Phonetic Alphabet

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Joined: Tue Sep 22, 2020 3:58 pm

Phonetic Alphabet

Post by pjcrafter »

I agree with the following idea and have had a similar hypothesis for years:
AquilaPausaLoquitur wrote:
Sun Apr 12, 2020 10:16 am

For some time (yes years!), i have been working on two assumptions:
1) the text is phonetic representation of a spoken language (not understood by writer?). Each "letter" is a sound.
IF IOU RIDE IT ALOUDE IOU HONNE DERE STANDE (that's roughly what I mean if a french writer were to register spoken english)
MY Expanded Hypothesis.

What if this is a travel journal of someone who knew multiple languages and was planning a pilgrimage to Jerusalem? They made a phonetic alphabet based on their known languages. That's not a cryptic symbol for 'P' that's a letter for the 'puh' sound. Making it as original as possible would make it less confusing to read. Because a German would pronounce the above French person's sentence completely different. Now this person can dictate anything another person is saying and read it back to them accurately. As they traveled through Greece perhaps they asked a local what this pretty plant is used for, if anything, and the answer is in Greek. It could also have been used for a learning tool to speak an unknown language.

Perhaps one page is in Latin and another in French. Maybe there is a part in Turkish and another in Hebrew. Once we can figure out this alphabet and read it aloud we can decipher what language it's in. The discrepancies could be dialect differences, common abbreviations, local euphemisms etc... We could put the pages in order according to a probable travel path. They could have taken the long way around on the trip back and that could account for some evidence of Chinese in there. Maybe they traveled along part of the Silk Road. What if the pages with stars are the same sentence in different languages? It could be a verbal Rosetta Stone for 14th century dialects? Can you imagine how exciting that would be?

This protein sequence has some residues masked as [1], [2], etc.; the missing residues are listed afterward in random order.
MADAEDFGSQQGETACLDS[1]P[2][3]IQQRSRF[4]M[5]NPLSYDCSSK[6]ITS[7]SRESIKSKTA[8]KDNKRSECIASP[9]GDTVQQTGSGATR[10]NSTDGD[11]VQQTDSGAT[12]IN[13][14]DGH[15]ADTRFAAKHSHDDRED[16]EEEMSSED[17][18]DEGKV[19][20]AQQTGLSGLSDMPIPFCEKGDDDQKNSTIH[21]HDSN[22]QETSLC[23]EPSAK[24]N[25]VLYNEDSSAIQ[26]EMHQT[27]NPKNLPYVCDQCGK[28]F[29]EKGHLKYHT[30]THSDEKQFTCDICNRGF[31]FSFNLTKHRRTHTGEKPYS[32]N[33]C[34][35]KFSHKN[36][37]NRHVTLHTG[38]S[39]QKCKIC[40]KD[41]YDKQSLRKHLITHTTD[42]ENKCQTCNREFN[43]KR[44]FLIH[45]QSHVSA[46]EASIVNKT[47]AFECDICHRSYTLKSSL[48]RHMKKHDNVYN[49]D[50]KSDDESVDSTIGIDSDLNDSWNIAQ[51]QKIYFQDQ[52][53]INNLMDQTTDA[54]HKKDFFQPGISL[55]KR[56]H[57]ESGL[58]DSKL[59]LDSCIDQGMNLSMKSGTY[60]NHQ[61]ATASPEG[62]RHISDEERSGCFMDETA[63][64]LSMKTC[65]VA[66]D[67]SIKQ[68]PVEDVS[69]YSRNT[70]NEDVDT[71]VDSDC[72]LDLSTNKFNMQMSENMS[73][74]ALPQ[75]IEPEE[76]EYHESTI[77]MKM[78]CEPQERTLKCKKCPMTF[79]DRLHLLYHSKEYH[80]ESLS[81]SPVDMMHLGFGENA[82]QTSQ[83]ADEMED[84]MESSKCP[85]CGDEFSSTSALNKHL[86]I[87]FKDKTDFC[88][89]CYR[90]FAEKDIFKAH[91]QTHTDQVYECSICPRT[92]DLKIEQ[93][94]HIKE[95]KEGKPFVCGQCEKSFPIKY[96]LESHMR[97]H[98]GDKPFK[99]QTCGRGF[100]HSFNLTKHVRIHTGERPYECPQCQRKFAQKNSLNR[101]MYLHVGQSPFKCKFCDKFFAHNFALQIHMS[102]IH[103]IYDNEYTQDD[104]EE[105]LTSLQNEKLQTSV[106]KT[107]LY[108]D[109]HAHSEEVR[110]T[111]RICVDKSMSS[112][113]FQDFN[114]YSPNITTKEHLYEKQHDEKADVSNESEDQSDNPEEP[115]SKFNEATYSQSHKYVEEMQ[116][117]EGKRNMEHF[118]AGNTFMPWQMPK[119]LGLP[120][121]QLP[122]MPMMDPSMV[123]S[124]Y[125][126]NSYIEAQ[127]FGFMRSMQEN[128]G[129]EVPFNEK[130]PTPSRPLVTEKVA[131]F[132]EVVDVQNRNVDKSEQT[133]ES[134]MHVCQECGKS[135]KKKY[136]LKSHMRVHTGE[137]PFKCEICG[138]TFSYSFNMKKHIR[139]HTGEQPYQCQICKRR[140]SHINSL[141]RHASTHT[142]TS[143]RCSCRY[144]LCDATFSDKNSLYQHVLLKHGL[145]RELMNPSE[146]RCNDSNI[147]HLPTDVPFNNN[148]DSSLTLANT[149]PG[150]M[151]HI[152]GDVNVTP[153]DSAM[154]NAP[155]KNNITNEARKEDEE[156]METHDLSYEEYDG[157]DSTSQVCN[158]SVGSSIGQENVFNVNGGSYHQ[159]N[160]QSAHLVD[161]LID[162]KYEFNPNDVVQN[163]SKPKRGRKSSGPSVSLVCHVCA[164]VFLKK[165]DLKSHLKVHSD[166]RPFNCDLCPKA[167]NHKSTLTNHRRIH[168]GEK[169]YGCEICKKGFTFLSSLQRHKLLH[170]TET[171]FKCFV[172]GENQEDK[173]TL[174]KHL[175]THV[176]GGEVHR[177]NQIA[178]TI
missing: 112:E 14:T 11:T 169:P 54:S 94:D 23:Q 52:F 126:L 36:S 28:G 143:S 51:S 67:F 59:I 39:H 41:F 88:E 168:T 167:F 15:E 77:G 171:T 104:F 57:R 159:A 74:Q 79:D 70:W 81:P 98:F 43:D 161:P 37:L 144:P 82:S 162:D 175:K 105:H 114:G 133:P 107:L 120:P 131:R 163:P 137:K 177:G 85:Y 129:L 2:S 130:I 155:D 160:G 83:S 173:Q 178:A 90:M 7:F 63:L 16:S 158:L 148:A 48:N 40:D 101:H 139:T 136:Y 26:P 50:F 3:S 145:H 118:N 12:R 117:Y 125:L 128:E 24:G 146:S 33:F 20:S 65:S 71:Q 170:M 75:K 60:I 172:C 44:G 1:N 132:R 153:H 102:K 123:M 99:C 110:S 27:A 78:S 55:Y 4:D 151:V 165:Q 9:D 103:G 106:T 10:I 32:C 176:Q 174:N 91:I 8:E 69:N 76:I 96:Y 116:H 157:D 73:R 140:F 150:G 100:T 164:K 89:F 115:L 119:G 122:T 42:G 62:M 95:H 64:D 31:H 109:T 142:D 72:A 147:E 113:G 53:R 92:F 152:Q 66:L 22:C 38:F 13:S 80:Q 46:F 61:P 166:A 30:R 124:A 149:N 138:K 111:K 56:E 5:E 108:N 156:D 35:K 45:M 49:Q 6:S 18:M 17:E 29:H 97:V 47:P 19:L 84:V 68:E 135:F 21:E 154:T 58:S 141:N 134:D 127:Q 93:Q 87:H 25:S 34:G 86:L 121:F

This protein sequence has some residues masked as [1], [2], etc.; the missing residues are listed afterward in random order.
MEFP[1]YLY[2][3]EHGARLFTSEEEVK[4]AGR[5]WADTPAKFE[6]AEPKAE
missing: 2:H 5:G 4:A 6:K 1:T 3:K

Thoughts? Criticisms? I wish I knew medieval languages I would try to prove this. Alas, besides English I am no where near fluent enough in a language to translate and I doubt any part of this manuscript is in a form of English we would recognize. :lol:

If anyone knows of people who could help me with this hypothesis, please don't hesitate to spread the idea around, but I would like to follow where it goes.

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Re: Phonetic Alphabet

Post by AquilaPausaLoquitur »

difficult indeed. Just try to find (free) online text to start a comparative analysis...

We should put all of our source text in one globally accessible database...

Ancient Greek has no dialect but medieval French has many. (bretons, Occitan &c)...
But as difficult it is to find source text it's even more difficult to be able to obtain phonetic transliteration
and it is required to try and match voynich chars with sound (syllables, lemme,.. &c) and obtain a correlation with a spoken language.

I used a speech synthetiser (available from github) to try and speak medieval French text to obtain a file with syllables encoded but it's not easy!
And it gets worse with 'older' languages such as middle English, Latin or Hebrew! (the writing apear to be oriented from left to right but one must not
disregard alternative such Arabic writen in phonetics!)...

It's not easy but it makes for a great pastime.

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